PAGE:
"The main hindrance for our halal export to OIC member countries was the high duties imposed by 57 countries. We can see that the high export duties have made it difficult for us to compete with other countries," Arlinda said here Monday.
Indonesia has a huge potential of halal exports including food products, medicines, cosmetics, and Muslim garments that has yet to be fully explored, she stressed.
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Arlinda quoted the example of Egypt that imposed 60 percent duties on products from Indonesia.
Therefore, the government needs to negotiate with OIC member countries for a lower tariff through the signing of trade agreements, she remarked.
Currently, negotiations are still on for trade agreements with Iran under the Indonesia-Iran PTA, Turkey (Indonesia-Turkey CEPA), Tunisia (Indonesia-Tunisia PTA), Pakistan (Indonesia-Pakistan TIGA), and Bangladesh (Indonesia-Bangladesh PTA).
"Some countries have the potential, most are Muslim majority countries. Then there are Gulf countries, such as Saudi Arabia, Qatar, Oman, Bahrain, and Kuwait," Arlinda said.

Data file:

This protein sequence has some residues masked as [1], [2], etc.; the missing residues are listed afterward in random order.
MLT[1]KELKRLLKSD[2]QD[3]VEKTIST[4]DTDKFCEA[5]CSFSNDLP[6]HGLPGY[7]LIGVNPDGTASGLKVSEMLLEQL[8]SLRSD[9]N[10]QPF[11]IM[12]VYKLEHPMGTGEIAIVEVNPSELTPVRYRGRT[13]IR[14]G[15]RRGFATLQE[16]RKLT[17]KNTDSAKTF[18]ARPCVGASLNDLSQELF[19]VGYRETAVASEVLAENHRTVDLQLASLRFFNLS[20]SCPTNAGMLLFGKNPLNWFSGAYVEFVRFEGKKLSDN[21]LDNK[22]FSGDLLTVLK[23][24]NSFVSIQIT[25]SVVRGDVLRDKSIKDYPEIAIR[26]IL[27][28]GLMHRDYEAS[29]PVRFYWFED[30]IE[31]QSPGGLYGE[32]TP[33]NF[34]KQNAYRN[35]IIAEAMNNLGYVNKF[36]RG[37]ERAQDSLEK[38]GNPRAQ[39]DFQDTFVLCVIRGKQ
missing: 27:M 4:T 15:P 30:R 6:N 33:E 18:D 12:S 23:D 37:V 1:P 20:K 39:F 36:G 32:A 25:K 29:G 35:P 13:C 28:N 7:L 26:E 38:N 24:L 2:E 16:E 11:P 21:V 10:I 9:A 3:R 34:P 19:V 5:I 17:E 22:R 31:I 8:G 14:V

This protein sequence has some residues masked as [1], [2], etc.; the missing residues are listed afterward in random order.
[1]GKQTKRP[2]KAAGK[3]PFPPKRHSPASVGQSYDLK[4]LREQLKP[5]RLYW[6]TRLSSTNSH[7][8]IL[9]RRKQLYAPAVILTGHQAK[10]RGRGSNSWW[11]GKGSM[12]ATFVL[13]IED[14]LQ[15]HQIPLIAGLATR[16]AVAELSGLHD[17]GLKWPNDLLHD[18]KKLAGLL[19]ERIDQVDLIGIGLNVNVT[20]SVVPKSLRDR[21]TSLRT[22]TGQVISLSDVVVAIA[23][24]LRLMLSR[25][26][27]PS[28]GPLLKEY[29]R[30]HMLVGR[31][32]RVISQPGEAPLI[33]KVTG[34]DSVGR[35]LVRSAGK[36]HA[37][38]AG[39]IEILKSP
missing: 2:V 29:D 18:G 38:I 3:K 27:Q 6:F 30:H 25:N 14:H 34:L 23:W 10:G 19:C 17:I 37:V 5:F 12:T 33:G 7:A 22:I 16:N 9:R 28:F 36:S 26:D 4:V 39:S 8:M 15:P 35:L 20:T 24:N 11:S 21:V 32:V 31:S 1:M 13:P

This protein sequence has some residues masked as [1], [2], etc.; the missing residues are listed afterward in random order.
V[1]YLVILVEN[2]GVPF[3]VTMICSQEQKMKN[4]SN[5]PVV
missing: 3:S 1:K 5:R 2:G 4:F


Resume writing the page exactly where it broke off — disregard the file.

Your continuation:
Data from the Statistical, Economic and Social Research and Training Centre for Islamic Countries (SESRIC) revealed that the Gross Domestic Product (GDP) of OIC countries was recorded at US$15.8 trillion in 2013, which increased to $19.4 trillion in 2017 with the economy growing at 4.1 percent.
This reflected the growing economy of OIC members, despite the increasing prices of some commodities and the sluggish world economy.
Indonesia's halal export to OIC countries in 2018 was recorded at $45 billion or 12.5 percent of the national trade value that has reached $369 billion. (INE)
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